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dc.contributor.authorSpaulding, Jayen_US
dc.contributor.authorSpaulding, J.L.en_US
dc.coverage.spatialSudanen_US
dc.date.accessioned2020-05-21T19:41:11Z
dc.date.available2020-05-21T19:41:11Z
dc.date.issued1989
dc.identifier.issn0281—6814
dc.identifier.urihttps://hdl.handle.net/2144/41088
dc.descriptionAfrican Studies Center Working Paper No. 134en_US
dc.description.abstractThe pig is not a popular animal in the Sudan today, and the idea of eating one is a notion equally repugnant to most people of the north and the south. The historical record seems to indicate, however, that this has not always been the case in times past; indeed, swine are still kept by a limited number of small communities who live across a belt extending from the Nuba Mountains eastward to the Ethiopian border. The demise of a once significant domesticated animal is a theme worthy of careful historical analysis, for food - the production, distribution, storage and preparation of food - occupies a very important position in any cultural system, and a major change in the definition of what is, or is not, food, constitutes a benchmark in the periodization of social history. This study explores one such cultural watershed, in addressing the questions of when and why the mainstream of the northern Sudanese cultural community rejected the pig.en_US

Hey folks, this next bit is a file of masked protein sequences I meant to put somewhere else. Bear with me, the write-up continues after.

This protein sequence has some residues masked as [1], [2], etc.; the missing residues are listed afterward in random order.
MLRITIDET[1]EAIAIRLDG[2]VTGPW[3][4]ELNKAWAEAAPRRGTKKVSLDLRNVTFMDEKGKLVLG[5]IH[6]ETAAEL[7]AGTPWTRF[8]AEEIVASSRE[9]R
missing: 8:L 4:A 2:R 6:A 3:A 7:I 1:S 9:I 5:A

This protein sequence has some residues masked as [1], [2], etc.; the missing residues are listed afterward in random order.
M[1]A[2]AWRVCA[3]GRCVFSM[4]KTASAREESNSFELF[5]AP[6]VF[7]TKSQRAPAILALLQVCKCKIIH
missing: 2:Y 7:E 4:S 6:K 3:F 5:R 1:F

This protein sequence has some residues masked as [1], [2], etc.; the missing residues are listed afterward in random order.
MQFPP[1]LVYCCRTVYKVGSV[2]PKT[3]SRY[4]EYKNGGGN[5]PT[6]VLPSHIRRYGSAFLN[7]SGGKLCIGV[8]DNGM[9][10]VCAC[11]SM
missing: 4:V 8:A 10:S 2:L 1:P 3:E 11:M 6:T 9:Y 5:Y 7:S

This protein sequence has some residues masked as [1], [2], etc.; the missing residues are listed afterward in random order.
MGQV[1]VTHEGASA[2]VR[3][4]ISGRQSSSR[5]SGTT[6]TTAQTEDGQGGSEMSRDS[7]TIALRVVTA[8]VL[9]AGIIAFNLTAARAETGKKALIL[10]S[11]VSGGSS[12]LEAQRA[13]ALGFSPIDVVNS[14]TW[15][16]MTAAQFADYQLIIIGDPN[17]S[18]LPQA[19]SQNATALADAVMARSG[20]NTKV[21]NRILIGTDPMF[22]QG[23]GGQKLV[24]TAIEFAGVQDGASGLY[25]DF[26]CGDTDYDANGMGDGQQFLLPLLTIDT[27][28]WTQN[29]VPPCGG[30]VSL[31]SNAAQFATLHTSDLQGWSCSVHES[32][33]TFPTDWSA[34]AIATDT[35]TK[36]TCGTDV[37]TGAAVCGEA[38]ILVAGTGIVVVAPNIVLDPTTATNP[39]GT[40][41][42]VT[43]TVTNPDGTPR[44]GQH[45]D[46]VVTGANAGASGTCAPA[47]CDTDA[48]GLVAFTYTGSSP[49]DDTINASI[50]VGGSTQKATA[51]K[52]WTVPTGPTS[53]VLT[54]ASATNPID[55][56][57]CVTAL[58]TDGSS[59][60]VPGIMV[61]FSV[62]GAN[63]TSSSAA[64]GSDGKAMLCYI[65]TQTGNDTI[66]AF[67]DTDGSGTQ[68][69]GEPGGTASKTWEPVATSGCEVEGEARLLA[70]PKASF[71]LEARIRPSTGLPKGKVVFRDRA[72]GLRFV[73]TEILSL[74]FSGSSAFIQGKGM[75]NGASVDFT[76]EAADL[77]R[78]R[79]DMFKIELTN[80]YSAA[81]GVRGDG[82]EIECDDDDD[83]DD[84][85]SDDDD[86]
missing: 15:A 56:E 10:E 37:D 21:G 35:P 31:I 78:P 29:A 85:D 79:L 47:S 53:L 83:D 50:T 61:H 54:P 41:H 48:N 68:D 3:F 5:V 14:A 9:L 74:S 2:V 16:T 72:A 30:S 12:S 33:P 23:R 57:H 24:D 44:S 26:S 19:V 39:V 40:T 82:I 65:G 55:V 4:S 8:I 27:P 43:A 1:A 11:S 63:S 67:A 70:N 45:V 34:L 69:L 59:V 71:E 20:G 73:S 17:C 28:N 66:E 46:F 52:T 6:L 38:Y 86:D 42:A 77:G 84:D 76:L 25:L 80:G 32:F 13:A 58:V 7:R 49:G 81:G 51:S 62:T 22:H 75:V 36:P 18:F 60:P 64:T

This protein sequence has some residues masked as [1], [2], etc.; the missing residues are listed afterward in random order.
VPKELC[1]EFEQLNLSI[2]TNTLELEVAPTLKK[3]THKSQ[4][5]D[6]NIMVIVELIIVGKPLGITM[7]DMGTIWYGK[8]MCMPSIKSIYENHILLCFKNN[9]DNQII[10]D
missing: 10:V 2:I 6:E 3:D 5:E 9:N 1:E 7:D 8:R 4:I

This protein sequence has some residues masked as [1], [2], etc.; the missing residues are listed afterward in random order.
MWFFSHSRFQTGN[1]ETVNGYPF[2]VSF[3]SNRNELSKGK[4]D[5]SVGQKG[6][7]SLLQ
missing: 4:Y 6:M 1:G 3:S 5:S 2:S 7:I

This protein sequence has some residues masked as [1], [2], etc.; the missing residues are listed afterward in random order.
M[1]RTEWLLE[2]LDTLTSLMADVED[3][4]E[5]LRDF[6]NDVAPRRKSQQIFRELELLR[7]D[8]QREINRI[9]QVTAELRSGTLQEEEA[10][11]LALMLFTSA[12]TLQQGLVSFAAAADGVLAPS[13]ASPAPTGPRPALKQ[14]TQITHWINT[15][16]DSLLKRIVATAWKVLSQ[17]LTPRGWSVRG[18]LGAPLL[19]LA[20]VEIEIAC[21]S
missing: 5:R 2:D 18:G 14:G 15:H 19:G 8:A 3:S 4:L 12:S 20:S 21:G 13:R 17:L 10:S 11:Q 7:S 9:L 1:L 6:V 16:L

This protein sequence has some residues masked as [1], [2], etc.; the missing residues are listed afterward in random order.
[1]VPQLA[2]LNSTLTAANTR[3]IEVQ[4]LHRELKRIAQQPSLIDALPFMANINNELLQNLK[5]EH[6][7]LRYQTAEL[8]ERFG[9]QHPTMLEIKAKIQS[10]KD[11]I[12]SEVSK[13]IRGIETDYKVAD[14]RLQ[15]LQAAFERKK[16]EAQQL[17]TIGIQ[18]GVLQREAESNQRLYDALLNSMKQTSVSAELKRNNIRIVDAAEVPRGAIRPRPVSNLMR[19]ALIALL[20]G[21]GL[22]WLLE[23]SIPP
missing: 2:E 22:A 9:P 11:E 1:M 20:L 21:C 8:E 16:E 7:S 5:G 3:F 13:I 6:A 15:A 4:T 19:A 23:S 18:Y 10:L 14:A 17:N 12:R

dc.language.isoen_US
dc.publisherBoston University, African Studies Centeren_US
dc.relation.ispartofseriesWorking Papers in African Studies; no. 134
dc.rightsCopyright © 1989, by the author.en_US
dc.subjectSudanen_US
dc.subjectPigsen_US
dc.subjectDomesticated animalsen_US
dc.subjectLivestock farmingen_US
dc.subjectPorken_US
dc.titlePigs: the democratic philosophers of the medieval Sudanen_US
dc.typeArticleen_US


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